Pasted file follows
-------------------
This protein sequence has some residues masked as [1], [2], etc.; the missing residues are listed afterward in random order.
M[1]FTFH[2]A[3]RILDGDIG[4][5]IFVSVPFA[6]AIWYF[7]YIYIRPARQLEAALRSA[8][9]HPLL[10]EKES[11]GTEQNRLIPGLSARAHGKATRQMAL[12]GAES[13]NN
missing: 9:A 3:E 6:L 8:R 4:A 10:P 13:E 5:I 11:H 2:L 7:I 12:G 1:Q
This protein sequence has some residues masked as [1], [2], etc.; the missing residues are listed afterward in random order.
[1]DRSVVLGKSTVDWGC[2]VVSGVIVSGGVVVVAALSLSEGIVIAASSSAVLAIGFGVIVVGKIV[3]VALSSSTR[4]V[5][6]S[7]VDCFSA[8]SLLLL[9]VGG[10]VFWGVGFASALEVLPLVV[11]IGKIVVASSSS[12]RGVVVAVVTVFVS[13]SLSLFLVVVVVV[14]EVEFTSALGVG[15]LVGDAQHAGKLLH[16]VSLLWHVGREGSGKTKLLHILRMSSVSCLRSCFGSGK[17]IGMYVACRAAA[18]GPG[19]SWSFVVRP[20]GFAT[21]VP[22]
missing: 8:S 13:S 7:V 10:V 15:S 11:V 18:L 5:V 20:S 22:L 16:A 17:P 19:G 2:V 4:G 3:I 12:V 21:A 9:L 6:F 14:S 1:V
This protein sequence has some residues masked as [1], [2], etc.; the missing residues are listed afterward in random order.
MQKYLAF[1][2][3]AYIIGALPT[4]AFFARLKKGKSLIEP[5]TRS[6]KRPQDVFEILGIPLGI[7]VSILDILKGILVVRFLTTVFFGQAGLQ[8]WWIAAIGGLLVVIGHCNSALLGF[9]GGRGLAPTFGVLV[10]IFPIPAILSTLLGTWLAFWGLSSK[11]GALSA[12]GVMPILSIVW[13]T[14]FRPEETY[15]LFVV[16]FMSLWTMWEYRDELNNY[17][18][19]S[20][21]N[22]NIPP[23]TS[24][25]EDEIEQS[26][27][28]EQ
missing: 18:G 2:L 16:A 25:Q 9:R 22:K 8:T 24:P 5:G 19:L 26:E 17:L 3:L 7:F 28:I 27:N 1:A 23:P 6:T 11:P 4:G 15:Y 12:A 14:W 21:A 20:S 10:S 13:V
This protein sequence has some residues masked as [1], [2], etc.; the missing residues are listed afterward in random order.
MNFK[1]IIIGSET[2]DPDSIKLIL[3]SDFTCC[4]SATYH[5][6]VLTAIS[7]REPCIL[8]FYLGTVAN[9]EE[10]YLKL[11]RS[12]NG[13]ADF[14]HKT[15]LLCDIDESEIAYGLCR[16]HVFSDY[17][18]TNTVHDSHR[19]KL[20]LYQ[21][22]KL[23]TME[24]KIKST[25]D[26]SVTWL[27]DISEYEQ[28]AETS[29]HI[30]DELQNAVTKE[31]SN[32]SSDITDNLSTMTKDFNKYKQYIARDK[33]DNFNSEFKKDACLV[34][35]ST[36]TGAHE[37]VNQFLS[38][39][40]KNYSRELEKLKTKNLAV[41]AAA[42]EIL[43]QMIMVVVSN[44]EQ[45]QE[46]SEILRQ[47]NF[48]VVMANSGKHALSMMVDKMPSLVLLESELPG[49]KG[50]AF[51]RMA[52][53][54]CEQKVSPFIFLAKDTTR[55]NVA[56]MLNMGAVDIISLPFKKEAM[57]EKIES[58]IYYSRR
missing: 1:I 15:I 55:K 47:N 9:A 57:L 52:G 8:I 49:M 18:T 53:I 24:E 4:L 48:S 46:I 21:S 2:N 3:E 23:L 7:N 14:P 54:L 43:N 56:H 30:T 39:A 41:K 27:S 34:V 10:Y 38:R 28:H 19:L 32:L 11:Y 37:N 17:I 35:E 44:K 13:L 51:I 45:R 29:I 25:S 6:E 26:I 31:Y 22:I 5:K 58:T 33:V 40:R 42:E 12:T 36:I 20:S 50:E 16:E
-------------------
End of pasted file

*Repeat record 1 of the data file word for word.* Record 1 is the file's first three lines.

This protein sequence has some residues masked as [1], [2], etc.; the missing residues are listed afterward in random order.
M[1]FTFH[2]A[3]RILDGDIG[4][5]IFVSVPFA[6]AIWYF[7]YIYIRPARQLEAALRSA[8][9]HPLL[10]EKES[11]GTEQNRLIPGLSARAHGKATRQMAL[12]GAES[13]NN
missing: 9:A 3:E 6:L 8:R 4:A 10:P 13:E 5:I 11:H 2:L 7:I 12:G 1:Q